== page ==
Australia: Options to renew a lease – key considerations for landlords

Last Updated: 23 January 2019
Article by Katie Miller and Sandra Hollingsworth
Most Read Contributor in Australia, January 2019

An option to renew a lease for a further term is a common feature in commercial and retail leases. 

But if you are a landlord and you have not had to manage an option to renew process in a while, here are some key considerations. 

What is an option to renew? 

An option to renew is the tenant’s right to require the landlord to grant the tenant a new lease when the existing lease expires. The lease will usually provide that the new lease will be on the same terms as the existing lease, except that the rent will be reviewed in accordance with the rent review mechanism in the lease. 

What should a landlord do when a tenant gives notice exercising an option?

Firstly, carefully review the option clause in the lease to see what the tenant is required to do to validly exercise the option. Secondly, consider whether you want to grant a new lease for the further term and whether you have rights to refuse the option.

Options can fail on a technicality. If a landlord would prefer not to grant a new lease for a further term, the landlord must ensure that it does not, by its conduct or other dealings with the tenant, end up accepting what would otherwise be an invalid exercise of the option to renew. The following should be considered by the landlord before any reply is given to the tenant:

  • Has the tenant missed its option exercise window?
    The lease will stipulate a period within which the option may be exercised. Strictly speaking, if the tenant does not exercise the option within the specified period, the option lapses. However, the requirement for the tenant to exercise the option on time may be inadvertently waived if the landlord has indicated by words or conduct that the option can be exercised out of time. If the tenant’s notice is out of time and the landlord does not want to grant a new lease, the landlord should seek advice before responding to the tenant.
  • Is the notice unconditional?  
    The tenant’s notice must be clear and unconditional. If the tenant’s notice is conditional (for example, the tenant advises that it is exercising the option but only if the landlord agrees to do certain refurbishment works), the tenant’s notice may not be a valid exercise of the option.
  • Has the notice been properly served?
    Leases usually contain technical requirements about who can sign notices on behalf of the tenant, where notices need to be served, and how notices need to be served (by post, by fax, by email etc). If the tenant has not complied with the technical requirements in the lease, a landlord may be able to argue that the notice of exercise of option was invalid. Advice should be sought by a landlord before it relies on this to refuse the further term. 
  • Is the tenant in breach of the lease?
    It is common for leases to say that if at the time the tenant’s notice of exercise of option is served the tenant is in breach of the lease, the landlord may refuse the further term.
    Landlords should however check the relevant legislation in the state the premises are located, to see if there are any legislative requirements before refusing the further term due to the tenant’s breach. For example in Queensland, under section 128 of the Property Law Act 1974 (Qld) the landlord must serve a prescribed notice on the tenant within 14 days of the date of receiving the tenant’s notice of exercise of option. The landlord’s prescribed notice must specify the tenant’s breach and confirm that the landlord intends to rely on that breach as the basis for precluding the tenant’s option. The tenant then has one month to seek an order from a court to allow the option, despite the tenant’s breach.  A landlord’s failure to comply with section 128 of the Property Law Act 1974 (Qld) could result in the landlord having to grant a new lease for the further term despite the tenant’s breach.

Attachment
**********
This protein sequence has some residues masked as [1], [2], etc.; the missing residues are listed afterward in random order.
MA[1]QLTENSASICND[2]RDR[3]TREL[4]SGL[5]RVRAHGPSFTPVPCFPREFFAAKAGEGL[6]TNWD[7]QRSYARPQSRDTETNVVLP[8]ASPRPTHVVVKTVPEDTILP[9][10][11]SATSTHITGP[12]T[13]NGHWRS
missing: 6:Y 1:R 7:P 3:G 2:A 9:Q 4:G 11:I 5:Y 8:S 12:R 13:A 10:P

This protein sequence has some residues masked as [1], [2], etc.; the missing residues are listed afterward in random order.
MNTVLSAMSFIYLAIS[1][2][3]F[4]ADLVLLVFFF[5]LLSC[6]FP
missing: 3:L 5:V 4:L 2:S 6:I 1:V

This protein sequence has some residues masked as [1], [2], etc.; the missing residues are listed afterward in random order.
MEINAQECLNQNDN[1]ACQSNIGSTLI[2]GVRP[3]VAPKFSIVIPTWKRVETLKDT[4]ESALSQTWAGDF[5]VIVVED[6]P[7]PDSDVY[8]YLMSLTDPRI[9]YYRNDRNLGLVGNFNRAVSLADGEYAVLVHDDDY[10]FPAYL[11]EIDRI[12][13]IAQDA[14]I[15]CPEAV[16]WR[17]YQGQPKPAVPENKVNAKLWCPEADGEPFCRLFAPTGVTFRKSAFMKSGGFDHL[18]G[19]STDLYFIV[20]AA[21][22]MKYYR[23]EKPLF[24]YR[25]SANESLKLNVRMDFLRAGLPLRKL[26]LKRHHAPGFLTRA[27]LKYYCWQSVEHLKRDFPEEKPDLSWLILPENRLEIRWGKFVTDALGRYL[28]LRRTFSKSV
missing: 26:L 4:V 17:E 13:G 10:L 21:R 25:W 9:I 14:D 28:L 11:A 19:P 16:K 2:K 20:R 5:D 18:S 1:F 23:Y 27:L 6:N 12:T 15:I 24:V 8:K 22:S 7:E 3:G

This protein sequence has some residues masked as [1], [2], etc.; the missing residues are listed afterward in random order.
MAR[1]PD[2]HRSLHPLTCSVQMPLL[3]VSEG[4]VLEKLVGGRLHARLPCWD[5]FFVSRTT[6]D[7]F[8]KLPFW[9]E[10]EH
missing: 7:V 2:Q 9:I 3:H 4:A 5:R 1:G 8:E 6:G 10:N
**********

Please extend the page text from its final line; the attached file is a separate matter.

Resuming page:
• Are there extra obligations on landlords if the lease is covered by the retail shop leases legislation?
    If the lease is subject to the retail shop leases legislation in the State where the premises are located, there may be additional obligations that landlords need to comply with in relation to options to renew.
    For example, in Queensland under the Retail Shop Leases Act 1994 (Qld) (RSLA):
    • landlords must notify the tenant in advance of the last date to exercise the option
    • within seven days of receiving the tenant’s notice of exercise of the option, the landlord must issue a lessor disclosure statement. The tenant then has a period to decide whether to withdraw the tenant’s exercise of option
    • if the lease includes a market rent review for the first year of the option term, the tenant has the ability to ask for the market rent to be determined early and may get additional time to exercise the option.  

Options to renew can be a tricky area for both landlords and tenants. If you are unsure of your rights, seek advice before taking steps in the option to renew process.

Recent cases relating to option clauses in leases:

Tripple A Pty Limited v WIN Television Pty Ltd – [2018] QCA 246

Kegran Pty Ltd v Warrik Pty Ltd [2018] NSWSC 1357

This publication does not deal with every important topic or change in law and is not intended to be relied upon as a substitute for legal or other advice that may be relevant to the reader's specific circumstances. If you have found this publication of interest and would like to know more or wish to obtain legal advice relevant to your circumstances please contact one of the named individuals listed.

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Katie Miller
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